Today, you didn’t allow your child to watch cartoons and they started screaming and crying so you punished them for bad behavior. But you didn’t consider the fact that yesterday, you let them watch cartoons for 3 hours so that they didn’t disturb you when you were busy.

What happens:

Children always remember the rules of games (especially if they’re interested in these games) and they really don’t understand why the situation changes. Thus, your inability to satisfy their need makes them feel frustrated.

What to do:

Be logical when it comes to restrictions. Don’t change the rules just because you’re stronger and you can do it. Set universal rules and follow them together with your child.

3. Throws things



Your child always throws pencils, toys, and other objects. If you have a baby, they throw their pacifier on the floor and cry until you give it back to them.

What happens:

First, babies are prone to impulsive behavior and they can’t control it because their brain hasn’t completely developed yet. Second, throwing things is also a good skill that children have to practice: they develop their fine motor skills and coordination between their hands and eyes. Third, when a child is throwing something, they learn the cause-and-effect relationship (if you throw it, it falls down).

What to do:

Try to explain which things may be thrown and which shouldn’t be thrown. As a rule, a 2-year-old toddler can already understand this.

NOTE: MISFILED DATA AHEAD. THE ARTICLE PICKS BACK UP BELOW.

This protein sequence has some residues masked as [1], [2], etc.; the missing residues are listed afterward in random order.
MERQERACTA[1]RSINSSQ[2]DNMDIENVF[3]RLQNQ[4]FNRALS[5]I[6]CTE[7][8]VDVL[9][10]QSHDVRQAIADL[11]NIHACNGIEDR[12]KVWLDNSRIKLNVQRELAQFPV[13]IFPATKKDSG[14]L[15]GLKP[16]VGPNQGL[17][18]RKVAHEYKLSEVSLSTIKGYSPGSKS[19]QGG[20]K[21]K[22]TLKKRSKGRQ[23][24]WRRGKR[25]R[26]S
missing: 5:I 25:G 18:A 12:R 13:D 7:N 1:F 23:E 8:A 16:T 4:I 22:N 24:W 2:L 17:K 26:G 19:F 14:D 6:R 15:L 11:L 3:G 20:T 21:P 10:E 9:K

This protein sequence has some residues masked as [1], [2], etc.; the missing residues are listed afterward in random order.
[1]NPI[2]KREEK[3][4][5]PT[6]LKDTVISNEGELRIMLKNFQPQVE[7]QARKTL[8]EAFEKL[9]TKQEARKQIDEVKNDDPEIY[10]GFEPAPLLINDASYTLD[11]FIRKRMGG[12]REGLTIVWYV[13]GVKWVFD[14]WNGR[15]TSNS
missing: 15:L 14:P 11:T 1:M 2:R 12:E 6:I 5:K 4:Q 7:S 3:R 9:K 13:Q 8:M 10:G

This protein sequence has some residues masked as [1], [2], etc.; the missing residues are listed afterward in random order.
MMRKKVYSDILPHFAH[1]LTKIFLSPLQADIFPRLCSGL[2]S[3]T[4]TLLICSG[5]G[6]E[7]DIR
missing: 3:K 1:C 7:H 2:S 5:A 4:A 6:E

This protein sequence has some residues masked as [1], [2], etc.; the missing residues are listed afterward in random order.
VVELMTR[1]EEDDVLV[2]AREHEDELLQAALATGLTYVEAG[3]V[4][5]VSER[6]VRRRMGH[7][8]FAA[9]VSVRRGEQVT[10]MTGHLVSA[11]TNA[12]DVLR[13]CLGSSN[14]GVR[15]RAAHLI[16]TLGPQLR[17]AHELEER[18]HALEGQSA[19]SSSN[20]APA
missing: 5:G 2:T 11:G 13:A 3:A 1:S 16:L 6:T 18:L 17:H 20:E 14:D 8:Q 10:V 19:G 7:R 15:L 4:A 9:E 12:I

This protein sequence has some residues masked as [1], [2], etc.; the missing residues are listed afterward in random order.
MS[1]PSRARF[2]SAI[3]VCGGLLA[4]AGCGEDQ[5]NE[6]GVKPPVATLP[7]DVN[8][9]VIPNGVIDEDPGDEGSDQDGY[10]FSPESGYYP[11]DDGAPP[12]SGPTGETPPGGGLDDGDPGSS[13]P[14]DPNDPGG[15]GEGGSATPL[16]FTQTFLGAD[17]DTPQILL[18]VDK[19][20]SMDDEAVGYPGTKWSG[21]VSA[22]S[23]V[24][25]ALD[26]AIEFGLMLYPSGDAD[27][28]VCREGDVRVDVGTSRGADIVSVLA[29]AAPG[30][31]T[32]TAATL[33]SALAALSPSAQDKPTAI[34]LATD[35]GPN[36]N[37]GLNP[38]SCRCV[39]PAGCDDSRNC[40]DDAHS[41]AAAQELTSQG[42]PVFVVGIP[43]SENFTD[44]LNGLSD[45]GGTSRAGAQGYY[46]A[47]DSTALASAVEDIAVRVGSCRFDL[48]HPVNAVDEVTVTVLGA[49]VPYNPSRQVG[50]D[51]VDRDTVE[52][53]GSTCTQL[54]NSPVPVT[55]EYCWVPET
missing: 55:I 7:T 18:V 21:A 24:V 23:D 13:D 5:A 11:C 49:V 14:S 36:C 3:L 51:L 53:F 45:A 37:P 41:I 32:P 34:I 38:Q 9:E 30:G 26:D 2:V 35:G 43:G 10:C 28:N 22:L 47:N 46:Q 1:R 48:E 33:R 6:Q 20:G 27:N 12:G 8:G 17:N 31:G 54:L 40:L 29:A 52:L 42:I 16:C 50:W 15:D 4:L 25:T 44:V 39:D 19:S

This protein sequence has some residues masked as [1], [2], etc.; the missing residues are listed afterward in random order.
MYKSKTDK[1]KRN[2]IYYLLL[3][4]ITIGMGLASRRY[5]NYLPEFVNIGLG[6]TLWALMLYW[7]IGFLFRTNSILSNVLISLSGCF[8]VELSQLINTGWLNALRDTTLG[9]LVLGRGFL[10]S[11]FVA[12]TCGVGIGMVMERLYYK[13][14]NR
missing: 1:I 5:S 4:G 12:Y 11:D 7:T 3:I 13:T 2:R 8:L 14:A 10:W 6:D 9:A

2. Doesn’t want to eat



Your child has always had a good appetite, but now they refuse to eat even their favorite dishes. Servings are also too big now and your child always leaves some food on their plate.

What happens:

Pediatricians distinguish several reasons that can cause loss of appetite, like fatigue, growing teeth, or just their desire to play. But studies show that new products may also affect your child’s eating patterns. Babies are rather conservative and new things scare them, so you may worsen the situation if you keep insisting that they eat.

What to do:

Don’t make your child eat if they don’t want to. At age 2, they’re able to understand that they’re full. Including new products gradually allows them to build a positive relationship with food.

1. Constant hysterics



Children’s sudden hysterics is their parents’ worst nightmare. Initially, they cry to get what they want but then, they just lose control. Things get even worse if it happens in a public place. It can sometimes be almost impossible to calm them down.

What happens:

Hysterics usually have deep and hard-to-figure-out reasons for happening. It could be fatigue, emotional overload, hunger, and so on. In this case, a situation where you refuse to buy a new toy can turn into a tragedy. An adult can cope with their emotions, but the nervous system of children isn’t well-developed yet.

What to do:

Talking and trying to attract their attention is useless. You can try to avoid hysterics in the beginning (for example, by offering something more interesting for them to do) or you can let your child cry and calm down on their own. Experts don’t recommend making concessions in these situations.

Bonus: How to cope with a child’s excessive emotions



A group of American scientists has conducted a study and revealed that reading aloud has an impact on children’s emotional state. This study has proven that children, whose parents read aloud to them, become less aggressive. Scientists explain that the process that starts when children listen to stories is tightly connected with their ability to control emotions and behavior.

Bright Side thinks that we have to read aloud to our babies regardless of their character and habits.

How did you manage to overcome this crisis period? How did your child cope with it?

Illustrated by Leisan Gabidullina for BrightSide.me